Being able to motivate people is key to your success at work, at home, and in the future because no one can achieve anything alone. We all need the help of others.

          So, how to motivate people? Here are 7 ways to motivate others even you can do.

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          1. Listen

          Most people start out trying to motivate someone by giving them a lengthy speech, but this rarely works because motivation has to start inside others. The best way to motivate others is to start by listening to what they want to do. Find out what the person’s goals and dreams are. If it’s something you want to encourage, then continue through these steps.

          2. Ask Open-Ended Questions

          Open-ended questions are the best way to figure out what someone’s dreams are. If you can’t think of anything to ask, start with, “What have you always wanted to do?”

          “Why do you want to do that?”

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          “What makes you so excited about it?”

          “How long has that been your dream?”

          You need this information the help you with the following steps.

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          3. Encourage

          This is the most important step, because starting a dream is scary. People are so scared they will fail or look stupid, many never try to reach their goals, so this is where you come in. You must encourage them. Say things like, “I think you will be great at that.” Better yet, say, “I think your skills in X will help you succeed.” For example if you have a friend who wants to own a pet store, say, “You are so great with animals, I think you will be excellent at running a pet store.”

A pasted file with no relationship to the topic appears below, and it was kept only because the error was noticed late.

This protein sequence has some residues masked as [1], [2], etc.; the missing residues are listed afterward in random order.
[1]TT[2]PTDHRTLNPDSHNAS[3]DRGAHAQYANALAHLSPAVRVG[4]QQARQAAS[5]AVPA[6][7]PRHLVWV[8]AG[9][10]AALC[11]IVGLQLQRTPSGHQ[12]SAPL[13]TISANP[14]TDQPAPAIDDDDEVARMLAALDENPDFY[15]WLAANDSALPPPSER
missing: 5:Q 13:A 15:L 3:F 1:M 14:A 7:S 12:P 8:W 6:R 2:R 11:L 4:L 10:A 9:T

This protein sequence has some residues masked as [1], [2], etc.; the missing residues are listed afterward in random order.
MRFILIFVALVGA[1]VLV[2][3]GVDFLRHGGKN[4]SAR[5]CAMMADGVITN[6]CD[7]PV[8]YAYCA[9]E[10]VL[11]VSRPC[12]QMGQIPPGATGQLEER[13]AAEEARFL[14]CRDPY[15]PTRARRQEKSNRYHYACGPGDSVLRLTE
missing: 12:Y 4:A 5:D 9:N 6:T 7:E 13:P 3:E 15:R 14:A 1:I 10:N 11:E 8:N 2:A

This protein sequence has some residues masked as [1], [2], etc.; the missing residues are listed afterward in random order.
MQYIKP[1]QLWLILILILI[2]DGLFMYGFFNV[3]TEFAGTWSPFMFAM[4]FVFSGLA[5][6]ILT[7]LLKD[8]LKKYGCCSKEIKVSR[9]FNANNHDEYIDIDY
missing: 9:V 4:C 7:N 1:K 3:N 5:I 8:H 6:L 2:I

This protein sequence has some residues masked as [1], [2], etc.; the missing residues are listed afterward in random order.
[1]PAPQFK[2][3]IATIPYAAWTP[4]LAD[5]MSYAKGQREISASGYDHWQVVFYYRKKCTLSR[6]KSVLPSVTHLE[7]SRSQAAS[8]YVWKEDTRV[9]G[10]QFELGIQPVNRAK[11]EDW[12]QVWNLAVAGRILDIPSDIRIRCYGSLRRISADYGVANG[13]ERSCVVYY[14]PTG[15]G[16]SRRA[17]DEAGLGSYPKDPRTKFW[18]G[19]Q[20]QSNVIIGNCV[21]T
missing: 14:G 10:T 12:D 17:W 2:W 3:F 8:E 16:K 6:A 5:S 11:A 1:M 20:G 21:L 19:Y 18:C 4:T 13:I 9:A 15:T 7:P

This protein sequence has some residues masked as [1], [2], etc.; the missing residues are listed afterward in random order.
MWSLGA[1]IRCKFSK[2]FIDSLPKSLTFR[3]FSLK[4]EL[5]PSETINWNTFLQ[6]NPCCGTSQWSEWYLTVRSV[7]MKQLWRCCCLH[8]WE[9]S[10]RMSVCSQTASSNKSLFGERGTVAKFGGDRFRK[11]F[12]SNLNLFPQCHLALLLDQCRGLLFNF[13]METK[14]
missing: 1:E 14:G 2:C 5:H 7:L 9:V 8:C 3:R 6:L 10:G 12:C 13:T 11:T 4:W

4. Ask About What the First Step Will Be

          After you’ve encouraged them, find how they will start. If they don’t know, you can make suggestions, but it’s better to let the person figure out the first step themselves so they can be committed to the process.

          5. Dream

          This is the most fun step, because you can dream about success. Say things like, “Wouldn’t it be cool if your business took off, and you didn’t have to work at that job you hate?” By allowing others to dream, you solidify the motivation in place and connect their dreams to a future reality.

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          6. Ask How You Can Help

          Most of the time, others won’t need anything from you, but it’s always good to offer. Just letting the person know you’re there will help motivate them to start. And, who knows, maybe your skills can help.

          7. Follow Up

          Periodically, over the course of the next year, ask them how their goal is going. This way you can find out what progress has been made. You may need to do the seven steps again, or they may need motivation in another area of their life.

          Final Thoughts

          By following these seven steps, you’ll be able to encourage the people around you to achieve their dreams and goals. In return, you’ll be more passionate about getting to your goals, you’ll be surrounded by successful people, and others will want to help you reach your dreams …

          Oh, and you’ll become a motivational super hero. Time to get a cape!

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          Featured photo credit: Thought Catalog via unsplash.com